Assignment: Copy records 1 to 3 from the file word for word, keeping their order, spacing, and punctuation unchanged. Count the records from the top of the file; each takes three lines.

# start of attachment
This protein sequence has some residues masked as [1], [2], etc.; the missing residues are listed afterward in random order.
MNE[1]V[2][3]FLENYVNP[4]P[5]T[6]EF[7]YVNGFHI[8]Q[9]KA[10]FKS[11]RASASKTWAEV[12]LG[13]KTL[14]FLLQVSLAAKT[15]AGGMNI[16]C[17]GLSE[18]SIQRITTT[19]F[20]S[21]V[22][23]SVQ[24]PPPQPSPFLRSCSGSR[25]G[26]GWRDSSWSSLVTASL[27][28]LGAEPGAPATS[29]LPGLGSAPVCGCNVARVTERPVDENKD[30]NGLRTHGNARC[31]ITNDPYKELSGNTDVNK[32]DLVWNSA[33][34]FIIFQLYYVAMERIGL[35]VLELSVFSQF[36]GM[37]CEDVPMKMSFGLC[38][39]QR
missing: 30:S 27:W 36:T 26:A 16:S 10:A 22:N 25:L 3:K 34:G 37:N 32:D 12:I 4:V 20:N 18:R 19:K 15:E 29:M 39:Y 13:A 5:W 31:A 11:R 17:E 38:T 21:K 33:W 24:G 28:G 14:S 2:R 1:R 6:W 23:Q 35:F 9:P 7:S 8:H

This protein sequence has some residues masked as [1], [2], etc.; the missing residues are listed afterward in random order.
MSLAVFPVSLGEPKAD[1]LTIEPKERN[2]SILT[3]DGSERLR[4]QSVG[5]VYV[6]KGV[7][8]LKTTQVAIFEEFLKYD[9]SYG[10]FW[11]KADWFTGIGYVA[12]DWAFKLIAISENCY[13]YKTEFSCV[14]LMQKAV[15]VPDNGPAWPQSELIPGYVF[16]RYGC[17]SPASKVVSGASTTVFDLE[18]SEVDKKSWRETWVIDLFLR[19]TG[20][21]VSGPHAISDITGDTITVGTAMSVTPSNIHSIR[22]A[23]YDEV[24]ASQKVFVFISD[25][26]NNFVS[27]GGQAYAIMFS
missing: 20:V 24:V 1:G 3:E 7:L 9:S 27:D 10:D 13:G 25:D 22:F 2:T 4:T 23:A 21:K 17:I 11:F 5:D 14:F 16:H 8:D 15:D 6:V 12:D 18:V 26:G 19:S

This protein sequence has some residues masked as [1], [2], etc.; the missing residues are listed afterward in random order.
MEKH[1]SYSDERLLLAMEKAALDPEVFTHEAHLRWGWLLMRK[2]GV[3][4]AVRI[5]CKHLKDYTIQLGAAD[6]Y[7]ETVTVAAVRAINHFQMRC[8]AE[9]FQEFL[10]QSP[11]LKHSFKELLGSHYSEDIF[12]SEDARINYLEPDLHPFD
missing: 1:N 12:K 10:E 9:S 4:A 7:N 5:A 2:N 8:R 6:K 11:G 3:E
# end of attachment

This protein sequence has some residues masked as [1], [2], etc.; the missing residues are listed afterward in random order.
MNE[1]V[2][3]FLENYVNP[4]P[5]T[6]EF[7]YVNGFHI[8]Q[9]KA[10]FKS[11]RASASKTWAEV[12]LG[13]KTL[14]FLLQVSLAAKT[15]AGGMNI[16]C[17]GLSE[18]SIQRITTT[19]F[20]S[21]V[22][23]SVQ[24]PPPQPSPFLRSCSGSR[25]G[26]GWRDSSWSSLVTASL[27][28]LGAEPGAPATS[29]LPGLGSAPVCGCNVARVTERPVDENKD[30]NGLRTHGNARC[31]ITNDPYKELSGNTDVNK[32]DLVWNSA[33][34]FIIFQLYYVAMERIGL[35]VLELSVFSQF[36]GM[37]CEDVPMKMSFGLC[38][39]QR
missing: 30:S 27:W 36:T 26:A 16:S 10:A 22:N 25:L 3:K 34:G 37:N 32:D 12:I 4:V 20:N 18:R 19:K 15:E 29:M 39:Y 13:A 5:W 31:A 11:R 17:E 38:T 21:K 33:W 24:G 28:G 14:S 2:R 1:R 6:W 23:Q 35:F 9:P 7:S 8:H

This protein sequence has some residues masked as [1], [2], etc.; the missing residues are listed afterward in random order.
MSLAVFPVSLGEPKAD[1]LTIEPKERN[2]SILT[3]DGSERLR[4]QSVG[5]VYV[6]KGV[7][8]LKTTQVAIFEEFLKYD[9]SYG[10]FW[11]KADWFTGIGYVA[12]DWAFKLIAISENCY[13]YKTEFSCV[14]LMQKAV[15]VPDNGPAWPQSELIPGYVF[16]RYGC[17]SPASKVVSGASTTVFDLE[18]SEVDKKSWRETWVIDLFLR[19]TG[20][21]VSGPHAISDITGDTITVGTAMSVTPSNIHSIR[22]A[23]YDEV[24]ASQKVFVFISD[25][26]NNFVS[27]GGQAYAIMFS
missing: 20:V 24:V 1:G 3:E 7:L 9:S 27:D 10:D 13:G 25:D 22:F 2:T 4:T 23:A 21:K 17:I 11:F 5:D 14:F 16:H 8:D 15:D 6:V 12:D 18:V 26:G 19:S

This protein sequence has some residues masked as [1], [2], etc.; the missing residues are listed afterward in random order.
MEKH[1]SYSDERLLLAMEKAALDPEVFTHEAHLRWGWLLMRK[2]GV[3][4]AVRI[5]CKHLKDYTIQLGAAD[6]Y[7]ETVTVAAVRAINHFQMRC[8]AE[9]FQEFL[10]QSP[11]LKHSFKELLGSHYSEDIF[12]SEDARINYLEPDLHPFD
missing: 1:N 12:K 10:E 9:S 4:A 7:N 5:A 2:N 8:R 6:K 11:G 3:E